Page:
By Stu Hackel
With repeat runs to championship series or games in team sports increasingly unlikely these days, the Vancouver Canucks are trying to increase their chances by managing their roster a bit differently. It’s a long, long year for any NHL club, and even longer for a team that goes deep in the playoffs, so the Canucks know they’re going to need all sorts of luck, breaks, good health and other intangibles aside from consistently superior performances.
Training camp and the NHL’s preseason schedule are far shorter than they once were (two weeks compared to a month), but the 82-game grind, postseason and extensive travel still stretch over eight months and tens of thousands of miles. For the Canucks, who played until June last season and travel more than most other clubs (over 50,000 miles annually), there has to be concern about the toll this can take on their players. So the team has devised a plan to rest key performers during preseason games but work them hard in practice and in off-ice activities. The idea is to try to control the “hangover” effect by avoiding burnout early.
“The way we’ve handled this and the quality practice time they’ve had and the fact we’ve been able to basically kick their butts off the ice and give them double sessions, I’ve got a feeling that they’re really looking forward to playing a game,” coach Alain Vigneault told Ben Kuzma of The Vancouver Sun. “I think we’ve achieved what we wanted to achieve as far as getting them ready and excited to play.”
So Daniel and Henrik Sedin have yet to play in any of the four games the Canucks have had thus far. Alex Burrows, Roberto Luongo, Mikael Samuelsson, Alex Edler, Jannik Hansen, Kevin Bieksa, Sami Salo, and Chris Higgins haven’t seen any action, either.
“All of those guys are going play two of the last three (pre-season games), which in my mind is more than enough to be ready to have a good start,” Vigneault said.
Mason Raymond, Ryan Kesler, Manny Malhotra and Dan Hamhuis are still rehabbing from injuries, but some Canucks have played more regularly: the ones Vigneault feels could use the work for one reason or another.
The NHL’s CBA mandates that eight veterans must play in each preseason game. For such purposes, veterans are defined as (1) a forward or defenseman who played in 30 NHL games during the previous season; (2) a goaltender who either dressed in 50 or more NHL games or played in 30 or more NHL games in the previous season; (3) a first round draft choice from the most recent year’s Entry Draft or; (4) any player who has played 100 or more career NHL games. So Keith Ballard, who fell out of favor with Vigneault last season and appeared in only 10 playoff games, is getting a chance to rebuild his status and has played in three preseason contests.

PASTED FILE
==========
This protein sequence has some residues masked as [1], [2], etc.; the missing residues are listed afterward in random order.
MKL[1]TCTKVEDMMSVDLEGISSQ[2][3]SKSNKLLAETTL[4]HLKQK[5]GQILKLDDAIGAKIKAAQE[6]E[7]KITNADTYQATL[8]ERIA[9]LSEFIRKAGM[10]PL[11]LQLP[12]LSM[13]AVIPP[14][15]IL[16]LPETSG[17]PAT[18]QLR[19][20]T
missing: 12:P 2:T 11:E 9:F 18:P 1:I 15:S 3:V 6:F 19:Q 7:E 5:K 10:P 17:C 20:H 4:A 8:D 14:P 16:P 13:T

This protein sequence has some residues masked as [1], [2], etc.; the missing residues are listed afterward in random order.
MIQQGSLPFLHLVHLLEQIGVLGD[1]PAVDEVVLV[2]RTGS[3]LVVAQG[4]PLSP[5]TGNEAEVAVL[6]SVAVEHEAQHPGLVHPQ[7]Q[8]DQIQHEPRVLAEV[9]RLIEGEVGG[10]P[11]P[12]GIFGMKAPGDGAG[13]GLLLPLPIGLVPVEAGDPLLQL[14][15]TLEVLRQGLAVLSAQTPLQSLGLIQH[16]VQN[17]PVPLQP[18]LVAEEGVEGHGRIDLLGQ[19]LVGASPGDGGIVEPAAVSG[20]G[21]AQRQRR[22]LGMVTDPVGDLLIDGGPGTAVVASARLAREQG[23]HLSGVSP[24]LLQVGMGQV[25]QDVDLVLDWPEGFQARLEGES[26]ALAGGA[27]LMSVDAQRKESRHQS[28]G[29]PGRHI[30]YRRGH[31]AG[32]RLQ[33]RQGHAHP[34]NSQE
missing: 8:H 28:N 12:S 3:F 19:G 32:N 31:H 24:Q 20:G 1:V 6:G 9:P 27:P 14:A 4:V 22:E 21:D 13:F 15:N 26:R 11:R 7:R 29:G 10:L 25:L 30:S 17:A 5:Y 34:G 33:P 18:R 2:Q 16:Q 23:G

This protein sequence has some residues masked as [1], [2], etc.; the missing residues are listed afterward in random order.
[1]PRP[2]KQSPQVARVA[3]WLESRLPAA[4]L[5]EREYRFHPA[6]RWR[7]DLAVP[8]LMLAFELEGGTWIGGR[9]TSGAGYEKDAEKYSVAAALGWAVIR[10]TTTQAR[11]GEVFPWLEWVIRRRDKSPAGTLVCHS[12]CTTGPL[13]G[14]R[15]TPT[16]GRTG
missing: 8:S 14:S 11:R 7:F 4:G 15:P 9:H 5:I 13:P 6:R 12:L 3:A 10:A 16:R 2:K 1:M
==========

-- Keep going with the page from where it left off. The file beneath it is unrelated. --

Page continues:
“I don’t have the Sedin button,” Ballard joked with Kuzma, adding, “I like playing and I’ve got no problem with it. It’s a good way to get into it and it’s hard to just turn it on for Game 1 of the season. But everyone is different. Training camp is where guys are trying to prove things or get their legs under them or make hits. My playoff experience was different than most guys’ and I don’t feel tired or that I need a rest, so why not play? It beats practicing.”
Veteran defensemen Aaron Rome, Chris Tanev and Andrew Alberts, none of whom played in more than 14 of the team’s 25 playoff games and who are jockeying with Ballard for spots on the depth chart, have also seen preseason action (although Rome was injured, breaking his hand over the weekend). So have Maxim Lapierre, who came to the Canucks late last season, and free agent signee Marco Sturm who Vigneault feels could both use a fuller orientation.
This approach sheds some light on why the Canucks offered tryout contracts to Owen Nolan, Anders Eriksson, Niko Dimitrakos, Manny Legace, Todd Fedoruk and Steve Begin. Nolan probably had the most legitimate shot at making the team, but after a goal and assist in three games, he’s been dropped, as have Begin, Dimitrakos and Legace. These players all qualified as NHL vets and saw preseason game action for Vancouver, but may have been no more than placeholders while so much of the regular team was kept idle.
A former player told Elliotte Friedman of CBC, “I’ve never seen anyone do what the Canucks are doing.” Friedman spoke with Canucks VP of Hockey Operations Laurence Gilman, who said the team researched how previous clubs that reached the Cup final started the following season. The Canucks determined that the best way to keep their veterans fresh physically and emotionally, especially considering their travel, was by practicing hard, but not playing as much in the early going.
Friedman told Mitch Melnick on his regular Monday spot over Montreal radio Team 990 that he believes more teams might look at this approach in the future, especially if the Canucks are successful. Hey, no one likes a hangover.